Centerfield, however, will be a position of relative defensive strength. That was the #1 priority articulated by Evans after the season ended. Since then, he’s (a) tried to trade for Billy Hamilton (one of the top 2-3 defensive CFs in baseball) (b) sent Span away and (c) expressed confidence in Steven Duggar, a plus-defender. I believe that either the Giants will sign a modestly priced glove-first free agent or Duggar will open the season in CF. Knowing how the Giants operate, I think the former is more likely than the latter, but either way, there will be a much-improved defensive player in centerfield when the season begins.

 

The rotation must be better

I chose my modal auxiliary carefully in that subheading. I didn’t say the rotation will be better. But it needs to be better than it was last year. In fact, this is probably the biggest distinction between a slightly improved Giants team that maybe wins 75 games and one that wins 85 games or more.

There is good news and bad news about the 2018 Giants rotation.  Let’s start with the bad news.

Bad news: The back end of the rotation is massively unproven. Of the four guys in line to compete for the fourth- and fifth- starter spots, the most experienced is Ty Blach with 26 major league starts over two seasons. A full season for a starter in a five-man rotation would be 31-33 starts, so Blach is well under even one full year of experience. Chris Stratton made 10 starts in 2017. Tyler Beede and Andrew Suarez haven’t made their major league debuts, and Suarez isn’t even on the 40-man roster yet.

Good news: The Giants’ #4-5 starter spots for the last couple of years have, as a group, been pretty terrible. This is all to say that, unproven or not, it may be hard for the back end of the Giants’ rotation to get worse than it was in 2016-17, and, best case, it could be better.

Bad news: The Giants’ stellar Big Three from 2016 took a huge nosedive in 2017, or at least Bum and Cueto did. Bum’s nosedive was literal. SMH. Samardzija in many ways pitched very well, and it will be interesting to see if he can keep up his pace of almost never walking anyone and if his outcomes improve with better outfield defense.

Good news: If Bum and Cueto can bounce back, this could be an excellent Big Three again. Buster Olney, in his recent annual round-up of top-ten lists, actually had the Giants’ rotation in his top 10 (OK, it was #10, but hey–they were on the list!), and he had Bumgarner as the sixth-best starting pitcher in baseball. As this article notes, Samardzija deserved better in 2017 (in fact, he’s the cover boy for the piece).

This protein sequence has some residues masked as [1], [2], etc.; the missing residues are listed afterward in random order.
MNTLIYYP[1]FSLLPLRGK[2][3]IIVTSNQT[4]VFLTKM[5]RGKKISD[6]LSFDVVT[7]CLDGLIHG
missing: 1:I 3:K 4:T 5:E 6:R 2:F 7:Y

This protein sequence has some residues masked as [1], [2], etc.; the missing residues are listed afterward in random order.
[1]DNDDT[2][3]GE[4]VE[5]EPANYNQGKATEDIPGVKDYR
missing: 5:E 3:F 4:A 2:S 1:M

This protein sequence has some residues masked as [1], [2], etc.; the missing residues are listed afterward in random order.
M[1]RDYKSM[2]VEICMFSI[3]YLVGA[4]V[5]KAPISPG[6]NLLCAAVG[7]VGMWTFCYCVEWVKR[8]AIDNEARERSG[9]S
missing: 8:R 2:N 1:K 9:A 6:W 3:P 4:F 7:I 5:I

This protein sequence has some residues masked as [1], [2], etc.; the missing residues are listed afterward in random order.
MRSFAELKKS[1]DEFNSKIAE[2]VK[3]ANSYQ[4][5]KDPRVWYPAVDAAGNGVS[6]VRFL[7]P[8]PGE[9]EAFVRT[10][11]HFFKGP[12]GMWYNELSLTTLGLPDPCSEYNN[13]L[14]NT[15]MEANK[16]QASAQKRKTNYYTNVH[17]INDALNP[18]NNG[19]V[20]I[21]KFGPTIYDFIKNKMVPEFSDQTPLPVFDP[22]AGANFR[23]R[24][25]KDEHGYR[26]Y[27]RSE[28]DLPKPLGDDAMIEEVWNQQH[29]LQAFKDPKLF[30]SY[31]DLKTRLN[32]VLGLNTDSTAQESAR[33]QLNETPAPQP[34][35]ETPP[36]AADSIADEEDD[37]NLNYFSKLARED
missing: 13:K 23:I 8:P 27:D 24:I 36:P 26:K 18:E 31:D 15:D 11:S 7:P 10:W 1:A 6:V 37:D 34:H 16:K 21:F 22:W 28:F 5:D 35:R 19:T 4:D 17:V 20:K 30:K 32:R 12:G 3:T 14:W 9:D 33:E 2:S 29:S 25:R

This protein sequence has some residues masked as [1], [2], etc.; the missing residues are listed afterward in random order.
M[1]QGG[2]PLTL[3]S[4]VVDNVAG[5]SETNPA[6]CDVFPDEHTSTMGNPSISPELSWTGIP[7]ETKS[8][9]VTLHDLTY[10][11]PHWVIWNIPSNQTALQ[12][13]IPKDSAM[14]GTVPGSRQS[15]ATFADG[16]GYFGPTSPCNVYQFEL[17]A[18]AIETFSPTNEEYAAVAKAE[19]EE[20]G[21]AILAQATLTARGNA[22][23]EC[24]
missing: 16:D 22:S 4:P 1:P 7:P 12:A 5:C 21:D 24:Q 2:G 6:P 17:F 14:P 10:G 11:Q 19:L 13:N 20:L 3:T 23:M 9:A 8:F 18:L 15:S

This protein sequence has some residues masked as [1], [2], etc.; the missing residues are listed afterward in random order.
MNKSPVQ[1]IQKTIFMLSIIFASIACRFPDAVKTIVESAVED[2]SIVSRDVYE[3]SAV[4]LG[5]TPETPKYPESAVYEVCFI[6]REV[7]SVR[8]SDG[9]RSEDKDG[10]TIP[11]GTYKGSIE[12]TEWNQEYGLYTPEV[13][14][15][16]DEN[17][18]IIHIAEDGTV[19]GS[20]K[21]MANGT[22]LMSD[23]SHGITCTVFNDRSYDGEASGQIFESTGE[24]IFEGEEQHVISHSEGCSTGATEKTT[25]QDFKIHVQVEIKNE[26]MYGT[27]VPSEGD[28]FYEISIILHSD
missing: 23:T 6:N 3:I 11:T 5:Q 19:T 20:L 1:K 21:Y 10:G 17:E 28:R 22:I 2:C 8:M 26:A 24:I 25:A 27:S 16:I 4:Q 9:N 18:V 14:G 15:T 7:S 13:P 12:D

The bullpen could be better

The same article about “Pitchers who deserved better” also highlighted Mark Melancon and predicted that he will have a strong bounce-back season, assuming good health. The return of Will Smith should help a good deal, too. So the biggest question mark is “Will Melancon and Smith be healthy?” If the answer is yes, it seems highly likely that the 2018 bullpen should be better than the desultory 2016 version and the even worse 2017 version (see my post last week for a discussion of this).

Smith and Melancon are the biggest keys to a turnaround, but who will be behind them? Will Sam Dyson be a Giant, or will he be offloaded to make salary cap space for Jarrod Dyson? Will Derek Law show that he can be 2016 Law again? Will either of the O-Twins finally step up and become a capable LOOGY, or will D.J. Snelten sneak in and grab the opportunity they’ve so far squandered?  Will Rule 5 Guy somehow stick, despite having not pitched beyond A ball? (My guess: he will not.) Who will drive us insane first, Strickland or Gearrin?

Keep an eye on Reyes Moronta. He may turn out to be a big part of this before it’s all said and done.

 

My way-too-early 25ManGuys™

I’m going to fudge a little bit because I don’t know who the Giants will sign for centerfield, but I do think they will sign someone. So here’s my early, unofficial take:

Lineup (not batting order): Posey C, Belt 1B, Panik 2B, Crawford SS, Longoria 3B, McCutchen RF, Mystery CF, Pence LF

Rotation: Bumgarner, Cueto, Samardzija, Stratton, Beede (I believe Blach will start the year in the bullpen)

Bullpen: Melancon, Blach, Dyson, Strickland, Gearrin, Law, Snelten (why not) (I believe Smith will start the year on the DL)

Bench: Hundley, Sandoval, Tomlinson, Parker, Gorkys (Slater, Duggar, Williamson in AAA)

 

AFC and NFC championship games today. Super Bowl in two weeks. You know what that means: It’s almost time for baseball. And after the addition of McCutchen this week, I’m excited again!  Lefty out.

 

Mr. Lefty’s Little League photo, 1971